Have I Got Glamour?

By Helen Lawrenson From The Hussy’s Handbook 1944 A short time ago I had occasion to look into my magic mirror, which I had bought from a secondhand fairy godmother but had never gotten around to hanging up on account of the walls in my apartment were made of brick...

Steve Dalkowski

By Ron Shelton From Cult Baseball Players 1990 It was a groundskeeper in Stockton who first told me about Steve Dalkowski, the fastest pitcher of all time. Dalko once threw the ball through the wooden boards of the right-field fence, he said. The groundskeeper studied...

Intellectual, Go ’Way

By Helen Lawrenson From The Hussy’s Handbook 1944 Offhand, I can’t think of anything I don’t like as much as I don’t like intellectuals. I suppose they have their uses, the same as adversity and the study of Latin verbs—but they are accordingly as unpleasant and as...

Helen—An Introduction

By Nora Ephron from The Attentive Eve May 2002 The first time I heard about Helen Dudar, I was working at Newsweek magazine as a fact-checker in the National Affairs department. A new writer named Peter Goldman had just arrived at the magazine from St. Louis, and he...

A-Hunting We Will Go

By Donald Hall From The Country of Baseball 1976 Dock Ellis is moderately famous for throwing at batters. On May 1, 1974, he tied a major league record by hitting three batters in a row. They were the first three batters up, in the first inning. They were Cincinnati...

I Cover the Waterfront

By Max Miller From I Cover the Waterfront: Stories from the San Diego Shore 1932 Joyce Wadler got her start at the old New York Post, later wrote for The Washington Post, and was at the New York Times for many years. When she was at the Times would give young...

Dean Smith

By Will Blythe From To Hate Like This is to Be Happy Forever 2007 Soon after I returned to Chapel Hill , I had arranged to visit with Dean Smith, the former North Carolina head coach. I dressed up for the occasion, although these days the journalist in me had become...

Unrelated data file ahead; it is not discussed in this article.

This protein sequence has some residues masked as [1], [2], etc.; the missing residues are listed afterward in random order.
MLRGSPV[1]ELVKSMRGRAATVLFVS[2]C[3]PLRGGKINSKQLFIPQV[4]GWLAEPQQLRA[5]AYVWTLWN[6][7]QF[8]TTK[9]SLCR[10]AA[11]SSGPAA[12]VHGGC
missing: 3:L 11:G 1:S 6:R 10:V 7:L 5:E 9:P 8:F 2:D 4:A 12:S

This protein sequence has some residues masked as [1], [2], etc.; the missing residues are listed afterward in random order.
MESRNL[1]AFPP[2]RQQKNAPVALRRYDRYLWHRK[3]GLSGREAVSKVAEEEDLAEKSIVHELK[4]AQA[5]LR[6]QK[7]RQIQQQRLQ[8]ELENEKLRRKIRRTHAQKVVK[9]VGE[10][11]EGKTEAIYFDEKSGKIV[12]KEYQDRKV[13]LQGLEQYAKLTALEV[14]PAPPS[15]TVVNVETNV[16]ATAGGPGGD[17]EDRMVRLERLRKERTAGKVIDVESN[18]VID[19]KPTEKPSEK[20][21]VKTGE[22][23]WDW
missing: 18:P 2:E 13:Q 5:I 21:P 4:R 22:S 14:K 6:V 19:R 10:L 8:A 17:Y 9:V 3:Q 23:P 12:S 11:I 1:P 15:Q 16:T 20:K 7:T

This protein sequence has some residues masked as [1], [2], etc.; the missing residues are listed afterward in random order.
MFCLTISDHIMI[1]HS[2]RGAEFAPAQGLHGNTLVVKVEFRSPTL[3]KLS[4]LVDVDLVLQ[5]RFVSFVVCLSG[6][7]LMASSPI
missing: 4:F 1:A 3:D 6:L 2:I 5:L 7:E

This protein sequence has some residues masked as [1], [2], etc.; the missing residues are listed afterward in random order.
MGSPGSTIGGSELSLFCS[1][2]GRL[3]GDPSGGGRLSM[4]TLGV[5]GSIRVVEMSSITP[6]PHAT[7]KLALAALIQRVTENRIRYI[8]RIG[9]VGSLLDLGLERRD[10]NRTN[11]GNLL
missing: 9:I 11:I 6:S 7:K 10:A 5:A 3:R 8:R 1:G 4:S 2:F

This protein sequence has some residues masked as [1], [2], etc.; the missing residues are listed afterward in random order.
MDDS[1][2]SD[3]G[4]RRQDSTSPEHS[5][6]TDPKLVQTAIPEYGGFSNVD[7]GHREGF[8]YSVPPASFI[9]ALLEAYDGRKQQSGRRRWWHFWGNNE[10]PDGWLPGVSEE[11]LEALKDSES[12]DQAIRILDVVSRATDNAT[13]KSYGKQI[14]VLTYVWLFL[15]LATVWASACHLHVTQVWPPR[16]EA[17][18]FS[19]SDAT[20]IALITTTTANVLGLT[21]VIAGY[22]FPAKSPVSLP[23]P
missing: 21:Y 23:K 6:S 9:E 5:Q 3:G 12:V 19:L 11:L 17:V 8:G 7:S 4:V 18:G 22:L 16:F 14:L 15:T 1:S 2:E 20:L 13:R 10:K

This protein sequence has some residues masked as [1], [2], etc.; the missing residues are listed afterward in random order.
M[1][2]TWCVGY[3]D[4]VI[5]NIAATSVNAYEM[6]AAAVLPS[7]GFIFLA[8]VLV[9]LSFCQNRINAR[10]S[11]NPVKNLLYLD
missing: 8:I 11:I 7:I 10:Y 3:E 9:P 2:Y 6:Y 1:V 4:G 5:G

Surrogate Family

By J. Anthony Lukas From Birth of a Fan 1993 When I was four years old, my mother took me to my first evening at the theater—The Bumblebee Prince, an operetta by Rimsky-Korsakov, based on a story by Pushkin. By all reports, I was utterly entranced and, when the...

Cartoon Country

By Cullen Murphy From Cartoon Country 2017 Click. That was my after-school job—pressing down on the shutter release—from around the age of six until sometime in my teens. My father had bought a Polaroid camera in 1949, soon after the first one came on the market, the...

The Black Stallion

By Dave Kehr Chicago Magazine April 1980 The first movie ever made, an 1877 experiment by Eadweard Muybridge, was about horses. And when the movies reached maturity, around the turn of the century, the genre that quickly established itself as the most popular and...

On Disney

By Sergei Eisenstein From On Disney 1986 Alma-Ata, 16, November 1941 ‘The work of this master is the greatest contribution of the American people to art.’ Dozens and dozens of newspaper clippings, modifying this sentence in various ways, pour down upon the astonished...

Wolfe and Breslin and the Birth of New York Magazine

By Richard Kluger From The Paper: The Life and Death of the New York Herald Tribune 1986 Of all James Bellows’s efforts to strengthen the Tribune, none was more striking than his willingness to take chances on new young writers, whom he encouraged to work in whatever...